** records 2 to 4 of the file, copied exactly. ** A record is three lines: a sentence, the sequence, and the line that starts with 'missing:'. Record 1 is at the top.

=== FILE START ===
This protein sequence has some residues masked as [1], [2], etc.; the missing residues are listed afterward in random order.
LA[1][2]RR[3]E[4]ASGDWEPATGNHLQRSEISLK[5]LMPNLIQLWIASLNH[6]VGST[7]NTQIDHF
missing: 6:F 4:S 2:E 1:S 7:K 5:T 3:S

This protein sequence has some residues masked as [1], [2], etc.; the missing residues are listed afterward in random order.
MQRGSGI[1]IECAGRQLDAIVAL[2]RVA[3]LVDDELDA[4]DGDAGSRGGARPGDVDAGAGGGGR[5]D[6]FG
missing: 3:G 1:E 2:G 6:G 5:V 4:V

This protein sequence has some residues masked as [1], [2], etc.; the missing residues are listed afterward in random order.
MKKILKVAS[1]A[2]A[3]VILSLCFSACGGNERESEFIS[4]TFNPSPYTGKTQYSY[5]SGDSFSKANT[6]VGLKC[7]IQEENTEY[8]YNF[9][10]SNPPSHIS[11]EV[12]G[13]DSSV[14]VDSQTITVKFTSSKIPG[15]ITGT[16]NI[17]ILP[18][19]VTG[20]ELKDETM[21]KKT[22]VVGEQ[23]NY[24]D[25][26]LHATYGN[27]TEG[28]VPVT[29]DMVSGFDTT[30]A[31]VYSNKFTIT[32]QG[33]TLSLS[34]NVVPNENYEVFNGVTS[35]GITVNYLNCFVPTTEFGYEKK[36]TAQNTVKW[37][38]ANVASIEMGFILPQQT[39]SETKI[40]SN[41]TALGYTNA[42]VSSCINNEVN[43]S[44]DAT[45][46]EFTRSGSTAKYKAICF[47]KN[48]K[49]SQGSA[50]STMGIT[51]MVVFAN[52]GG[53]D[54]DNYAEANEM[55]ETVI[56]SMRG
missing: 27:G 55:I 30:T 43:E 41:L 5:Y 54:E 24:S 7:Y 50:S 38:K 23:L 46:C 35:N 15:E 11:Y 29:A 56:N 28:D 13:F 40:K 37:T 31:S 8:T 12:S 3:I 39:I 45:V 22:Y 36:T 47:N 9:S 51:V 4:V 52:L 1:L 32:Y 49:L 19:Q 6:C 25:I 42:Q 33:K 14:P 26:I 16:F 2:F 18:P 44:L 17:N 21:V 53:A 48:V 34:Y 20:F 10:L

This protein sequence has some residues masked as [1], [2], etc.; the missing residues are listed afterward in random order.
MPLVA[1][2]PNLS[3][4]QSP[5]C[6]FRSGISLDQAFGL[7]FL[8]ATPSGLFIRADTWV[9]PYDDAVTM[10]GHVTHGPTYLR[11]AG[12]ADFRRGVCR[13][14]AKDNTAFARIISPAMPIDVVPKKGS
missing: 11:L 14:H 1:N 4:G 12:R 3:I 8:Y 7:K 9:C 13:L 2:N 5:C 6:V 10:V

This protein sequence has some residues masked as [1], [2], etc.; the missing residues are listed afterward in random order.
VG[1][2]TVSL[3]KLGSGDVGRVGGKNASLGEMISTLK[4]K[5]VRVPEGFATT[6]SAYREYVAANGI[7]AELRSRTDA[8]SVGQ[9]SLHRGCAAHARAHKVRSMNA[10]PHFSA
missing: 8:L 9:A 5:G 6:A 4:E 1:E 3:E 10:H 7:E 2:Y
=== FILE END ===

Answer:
This protein sequence has some residues masked as [1], [2], etc.; the missing residues are listed afterward in random order.
MQRGSGI[1]IECAGRQLDAIVAL[2]RVA[3]LVDDELDA[4]DGDAGSRGGARPGDVDAGAGGGGR[5]D[6]FG
missing: 3:G 1:E 2:G 6:G 5:V 4:V

This protein sequence has some residues masked as [1], [2], etc.; the missing residues are listed afterward in random order.
MKKILKVAS[1]A[2]A[3]VILSLCFSACGGNERESEFIS[4]TFNPSPYTGKTQYSY[5]SGDSFSKANT[6]VGLKC[7]IQEENTEY[8]YNF[9][10]SNPPSHIS[11]EV[12]G[13]DSSV[14]VDSQTITVKFTSSKIPG[15]ITGT[16]NI[17]ILP[18][19]VTG[20]ELKDETM[21]KKT[22]VVGEQ[23]NY[24]D[25][26]LHATYGN[27]TEG[28]VPVT[29]DMVSGFDTT[30]A[31]VYSNKFTIT[32]QG[33]TLSLS[34]NVVPNENYEVFNGVTS[35]GITVNYLNCFVPTTEFGYEKK[36]TAQNTVKW[37][38]ANVASIEMGFILPQQT[39]SETKI[40]SN[41]TALGYTNA[42]VSSCINNEVN[43]S[44]DAT[45][46]EFTRSGSTAKYKAICF[47]KN[48]K[49]SQGSA[50]STMGIT[51]MVVFAN[52]GG[53]D[54]DNYAEANEM[55]ETVI[56]SMRG
missing: 27:G 55:I 30:T 43:E 41:L 5:Y 54:E 24:S 7:Y 50:S 38:K 23:L 46:C 35:N 15:E 11:Y 29:A 56:N 28:D 13:F 40:K 37:T 31:S 8:T 12:S 3:I 39:I 45:V 22:Y 36:T 47:N 9:S 51:V 4:V 52:L 1:L 32:Y 49:L 19:Q 6:C 25:I 42:Q 33:K 14:P 26:I 16:F 2:F 18:P 44:L 17:N 21:V 53:A 48:V 34:Y 20:F 10:L

This protein sequence has some residues masked as [1], [2], etc.; the missing residues are listed afterward in random order.
MPLVA[1][2]PNLS[3][4]QSP[5]C[6]FRSGISLDQAFGL[7]FL[8]ATPSGLFIRADTWV[9]PYDDAVTM[10]GHVTHGPTYLR[11]AG[12]ADFRRGVCR[13][14]AKDNTAFARIISPAMPIDVVPKKGS
missing: 11:L 14:H 1:N 4:G 12:R 3:I 8:Y 7:K 9:C 13:L 2:N 5:C 6:V 10:V